By Alan Prendergast
By Michael Roberts
By Michael Roberts
By Amber Taufen
By Patricia Calhoun
By William Breathes
By Michael Roberts
By Melanie Asmar
Few dreamers believe in their dream the way William Orr did.
He chased his idea, a search for the perfect fuel to put in a gas tank, for three decades. He conducted test after test, applied for patent after patent, and transformed his quest into a business and a cause. He traveled around the world to promote and defend it. He lobbied and borrowed and worked slavishly to keep it running, keep it on track.
But sooner or later, every entrepreneur has to confront a world of disbelievers — people who think the dream is a fantasy and the product is worthless. Orr's brutal awakening came last May, in a federal courtroom in downtown Denver, as he listened to the verdict of a jury of his peers. The verdict form was long and complicated, like the criminal trial itself, but the findings were not. The word "guilty" was uttered 23 times.
Guilty of mail fraud. Guilty of wire fraud. Guilty of making false statements to the Environmental Protection Agency. Guilty of failure to file tax returns. Guilty. Guilty. Guilty. Several of the counts carried potential prison sentences of up to twenty years.
Orr stood silently, trying to process what he was hearing. At the end of the trial, after seven weeks of mind-numbing testimony, he'd been convinced that the prosecution hadn't laid a glove on him. Despite the battery of charges he was facing, much of the fraud case came down to a single issue: whether Orr had misrepresented to investors and to the government the potential of the formula he was trying to market — a fuel blend that he claimed would be cheaper, cleaner and more efficient than conventional gasoline. The government had called dozens of witnesses, including a few disgruntled investors, to testify against him; Orr had fought back with well-respected scientists and experts from the arcane world of alternative fuels. He had taken the stand himself for days, describing how the EPA had shut him down, just when an independent lab was ready to begin rigorous testing of his product that would prove or disprove its value once and for all.
He had told the jury how it was, and he'd thought he'd made some points. As the deliberations stretched into five days, he began to wonder if he'd merely confused them. But he hadn't expected to be judged a fraud and a cheat.
"I was stunned," he says now. "To realize that your life effort, doing what you thought was good for the public and the environment, was being rewarded with a guilty verdict, with a long prison sentence potentially attached to it — I just had this massive disbelief. Were these guys at the same trial I was at?"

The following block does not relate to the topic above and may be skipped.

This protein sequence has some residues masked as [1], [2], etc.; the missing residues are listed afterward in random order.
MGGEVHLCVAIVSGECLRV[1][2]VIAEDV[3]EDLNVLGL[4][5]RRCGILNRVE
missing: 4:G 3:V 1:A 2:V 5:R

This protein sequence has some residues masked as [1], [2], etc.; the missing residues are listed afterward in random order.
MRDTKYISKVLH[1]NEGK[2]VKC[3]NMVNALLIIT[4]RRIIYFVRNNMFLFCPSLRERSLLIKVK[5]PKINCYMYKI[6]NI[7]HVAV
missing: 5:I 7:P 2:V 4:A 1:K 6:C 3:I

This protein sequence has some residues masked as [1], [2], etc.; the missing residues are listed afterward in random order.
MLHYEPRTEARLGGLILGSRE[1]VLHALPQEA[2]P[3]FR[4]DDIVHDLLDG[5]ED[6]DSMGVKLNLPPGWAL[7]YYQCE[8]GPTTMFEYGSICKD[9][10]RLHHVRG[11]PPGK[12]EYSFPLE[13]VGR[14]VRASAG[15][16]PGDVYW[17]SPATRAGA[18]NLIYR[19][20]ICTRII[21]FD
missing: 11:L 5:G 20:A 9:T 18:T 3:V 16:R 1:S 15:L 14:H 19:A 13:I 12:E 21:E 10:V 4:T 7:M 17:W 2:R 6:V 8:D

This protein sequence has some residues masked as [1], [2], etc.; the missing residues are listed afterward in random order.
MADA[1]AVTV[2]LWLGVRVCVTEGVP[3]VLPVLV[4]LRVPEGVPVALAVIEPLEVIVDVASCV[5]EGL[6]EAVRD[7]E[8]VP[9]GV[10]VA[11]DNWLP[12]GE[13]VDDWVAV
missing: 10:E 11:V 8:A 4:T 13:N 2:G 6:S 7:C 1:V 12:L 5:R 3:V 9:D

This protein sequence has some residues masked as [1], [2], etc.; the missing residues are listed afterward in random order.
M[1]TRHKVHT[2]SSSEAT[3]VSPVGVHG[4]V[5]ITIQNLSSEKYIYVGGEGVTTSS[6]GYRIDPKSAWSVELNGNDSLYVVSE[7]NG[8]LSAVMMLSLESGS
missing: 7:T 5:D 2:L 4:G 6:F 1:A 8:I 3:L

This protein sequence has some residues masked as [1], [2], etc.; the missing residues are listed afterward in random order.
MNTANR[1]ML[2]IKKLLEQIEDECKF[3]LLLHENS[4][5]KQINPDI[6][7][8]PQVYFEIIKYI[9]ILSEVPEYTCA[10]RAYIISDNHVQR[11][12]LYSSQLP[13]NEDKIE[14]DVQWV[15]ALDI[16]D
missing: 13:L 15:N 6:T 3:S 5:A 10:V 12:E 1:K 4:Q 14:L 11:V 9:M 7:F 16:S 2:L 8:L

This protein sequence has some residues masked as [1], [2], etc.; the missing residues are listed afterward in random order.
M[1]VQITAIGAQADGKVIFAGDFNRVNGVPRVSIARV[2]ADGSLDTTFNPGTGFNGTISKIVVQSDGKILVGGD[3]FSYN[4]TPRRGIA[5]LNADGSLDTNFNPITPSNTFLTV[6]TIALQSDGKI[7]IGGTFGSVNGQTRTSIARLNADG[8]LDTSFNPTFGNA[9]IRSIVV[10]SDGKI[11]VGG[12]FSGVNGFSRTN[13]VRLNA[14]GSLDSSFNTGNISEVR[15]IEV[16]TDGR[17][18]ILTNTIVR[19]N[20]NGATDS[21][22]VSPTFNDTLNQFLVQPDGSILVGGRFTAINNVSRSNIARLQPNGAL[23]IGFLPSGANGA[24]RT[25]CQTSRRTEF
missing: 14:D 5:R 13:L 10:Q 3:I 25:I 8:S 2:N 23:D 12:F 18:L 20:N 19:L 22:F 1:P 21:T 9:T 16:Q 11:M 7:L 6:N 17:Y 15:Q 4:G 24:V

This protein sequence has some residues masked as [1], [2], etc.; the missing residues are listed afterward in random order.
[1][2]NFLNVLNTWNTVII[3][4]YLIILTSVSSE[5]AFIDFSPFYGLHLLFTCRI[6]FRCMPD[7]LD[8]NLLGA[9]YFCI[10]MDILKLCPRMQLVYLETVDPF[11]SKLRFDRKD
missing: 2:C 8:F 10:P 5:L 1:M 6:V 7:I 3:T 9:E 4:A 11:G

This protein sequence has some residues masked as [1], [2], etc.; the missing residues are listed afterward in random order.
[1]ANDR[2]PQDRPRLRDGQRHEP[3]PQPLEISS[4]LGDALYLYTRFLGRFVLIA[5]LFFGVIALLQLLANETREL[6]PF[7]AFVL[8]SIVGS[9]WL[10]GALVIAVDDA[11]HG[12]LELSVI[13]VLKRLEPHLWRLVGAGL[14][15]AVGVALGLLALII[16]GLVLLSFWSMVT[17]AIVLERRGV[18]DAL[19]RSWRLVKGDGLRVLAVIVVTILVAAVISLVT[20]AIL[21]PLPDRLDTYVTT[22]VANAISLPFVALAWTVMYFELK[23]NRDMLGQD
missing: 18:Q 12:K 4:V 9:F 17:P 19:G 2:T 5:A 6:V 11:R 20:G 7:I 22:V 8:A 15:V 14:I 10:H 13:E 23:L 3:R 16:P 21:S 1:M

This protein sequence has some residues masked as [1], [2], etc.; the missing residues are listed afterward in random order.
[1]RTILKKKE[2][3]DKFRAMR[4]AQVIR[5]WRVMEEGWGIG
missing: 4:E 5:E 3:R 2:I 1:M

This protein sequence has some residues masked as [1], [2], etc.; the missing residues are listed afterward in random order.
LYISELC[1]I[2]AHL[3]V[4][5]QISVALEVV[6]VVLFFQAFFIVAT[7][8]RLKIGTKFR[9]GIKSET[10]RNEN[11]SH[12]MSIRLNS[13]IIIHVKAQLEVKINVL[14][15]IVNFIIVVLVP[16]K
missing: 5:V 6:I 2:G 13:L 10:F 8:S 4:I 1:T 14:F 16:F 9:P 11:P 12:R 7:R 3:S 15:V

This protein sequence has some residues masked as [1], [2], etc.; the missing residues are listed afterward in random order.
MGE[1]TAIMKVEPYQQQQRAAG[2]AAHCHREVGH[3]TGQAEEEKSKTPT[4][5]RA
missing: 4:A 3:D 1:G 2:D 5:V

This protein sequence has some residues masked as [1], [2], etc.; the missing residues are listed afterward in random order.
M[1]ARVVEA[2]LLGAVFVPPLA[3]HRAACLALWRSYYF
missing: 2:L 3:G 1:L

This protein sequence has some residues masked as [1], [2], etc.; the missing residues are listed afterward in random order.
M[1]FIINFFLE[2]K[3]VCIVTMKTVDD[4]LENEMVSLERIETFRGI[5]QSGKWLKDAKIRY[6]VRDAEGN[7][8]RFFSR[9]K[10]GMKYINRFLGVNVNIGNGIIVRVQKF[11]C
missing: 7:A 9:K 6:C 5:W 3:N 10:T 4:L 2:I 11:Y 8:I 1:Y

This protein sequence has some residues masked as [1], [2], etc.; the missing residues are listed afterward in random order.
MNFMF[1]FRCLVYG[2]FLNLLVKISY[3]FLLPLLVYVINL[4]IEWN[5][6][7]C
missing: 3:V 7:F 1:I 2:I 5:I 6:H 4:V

Orr has not yet been sentenced; a hearing in the matter is scheduled next month before Judge Lewis Babcock. His trial received scant press coverage, and what ink it got was largely devoted to the passing involvement of U.S. Senate candidate Bob Schaffer, who served briefly on the board of directors of the National Alternative Fuels Foundation, the nonprofit Orr launched to promote his product and others. (After the trial, liberal bloggers conjectured that the former Republican congressman arranged the $3.6 million federal grant that NAFF received to test Orr's fuel; they were wrong.) Yet interviews with numerous people associated with the Orr case — investors, jurors, chemists, fuel promoters, business partners and others — indicate that Orr's crime isn't quite as clear-cut as the verdict would suggest.
The jury, of course, had a very different impression of what was going on at NAFF and Orr's investment venture, Octane International, than he did. "It seemed like he scammed everybody," says Walter Roberts, one member of the panel. "If I had the money, I probably would have invested in it myself. But a lot of things didn't look right. I think [Orr] was his own worst enemy."
Yet even some jurors don't believe that Orr set out to swindle anyone; they say they were simply following the letter of the law and their specific jury instructions when they found him guilty of making false statements. "He was making bold statements on some pretty slim tests," says one, who asked not to be identified by name, "but I don't think he intended to commit a crime."
Many white-collar fraud prosecutions begin with complaints from the victims of the scam. In the case of William Orr, government investigators had to practically recruit investors to testify against him. Several investors, including some of the prosecution's own witnesses, still defend Orr, saying that his product could be worth millions or even billions of dollars if the government would quit putting roadblocks in its path.
"The pressure to pursue this was always from the government, not the investors," says Scott Shires, a Republican political consultant who worked closely with Orr at NAFF and helped to recruit many of the investors in Octane. Shires, who pleaded guilty to misdemeanor charges of failing to file corporate tax returns and testified as a prosecution witness at Orr's trial, earning praise from Babcock for his honesty, has since received a year's probation and a small fine. "Based on what Bill is facing, I consider myself exceptionally lucky," he adds.